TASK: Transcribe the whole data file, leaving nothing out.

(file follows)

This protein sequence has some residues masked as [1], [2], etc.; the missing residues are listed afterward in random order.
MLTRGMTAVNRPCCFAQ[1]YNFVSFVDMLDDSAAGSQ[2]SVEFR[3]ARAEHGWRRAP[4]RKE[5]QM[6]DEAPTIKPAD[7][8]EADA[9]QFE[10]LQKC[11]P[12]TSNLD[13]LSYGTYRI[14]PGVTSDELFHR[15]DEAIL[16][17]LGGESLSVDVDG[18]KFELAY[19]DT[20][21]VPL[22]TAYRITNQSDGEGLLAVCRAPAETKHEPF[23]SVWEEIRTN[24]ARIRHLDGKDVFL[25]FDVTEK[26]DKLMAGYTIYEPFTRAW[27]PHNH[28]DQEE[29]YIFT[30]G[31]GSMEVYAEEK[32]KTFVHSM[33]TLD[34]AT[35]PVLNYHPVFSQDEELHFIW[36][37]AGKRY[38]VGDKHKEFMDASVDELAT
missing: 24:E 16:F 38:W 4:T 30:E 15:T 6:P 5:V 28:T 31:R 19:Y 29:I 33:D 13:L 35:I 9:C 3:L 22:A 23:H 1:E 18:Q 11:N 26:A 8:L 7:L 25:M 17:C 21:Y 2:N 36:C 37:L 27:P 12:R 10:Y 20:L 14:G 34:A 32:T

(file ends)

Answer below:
This protein sequence has some residues masked as [1], [2], etc.; the missing residues are listed afterward in random order.
MLTRGMTAVNRPCCFAQ[1]YNFVSFVDMLDDSAAGSQ[2]SVEFR[3]ARAEHGWRRAP[4]RKE[5]QM[6]DEAPTIKPAD[7][8]EADA[9]QFE[10]LQKC[11]P[12]TSNLD[13]LSYGTYRI[14]PGVTSDELFHR[15]DEAIL[16][17]LGGESLSVDVDG[18]KFELAY[19]DT[20][21]VPL[22]TAYRITNQSDGEGLLAVCRAPAETKHEPF[23]SVWEEIRTN[24]ARIRHLDGKDVFL[25]FDVTEK[26]DKLMAGYTIYEPFTRAW[27]PHNH[28]DQEE[29]YIFT[30]G[31]GSMEVYAEEK[32]KTFVHSM[33]TLD[34]AT[35]PVLNYHPVFSQDEELHFIW[36][37]AGKRY[38]VGDKHKEFMDASVDELAT
missing: 24:E 16:F 38:W 4:T 30:E 15:T 6:P 5:V 28:T 31:R 19:Y 29:I 33:D 13:L 35:I 9:C 3:L 22:A 23:H 1:E 18:Q 11:N 26:A 8:L 7:L 25:M 17:C 21:Y 2:N 36:C 37:L 27:P 12:R 10:Y 20:L 14:G 34:A 32:T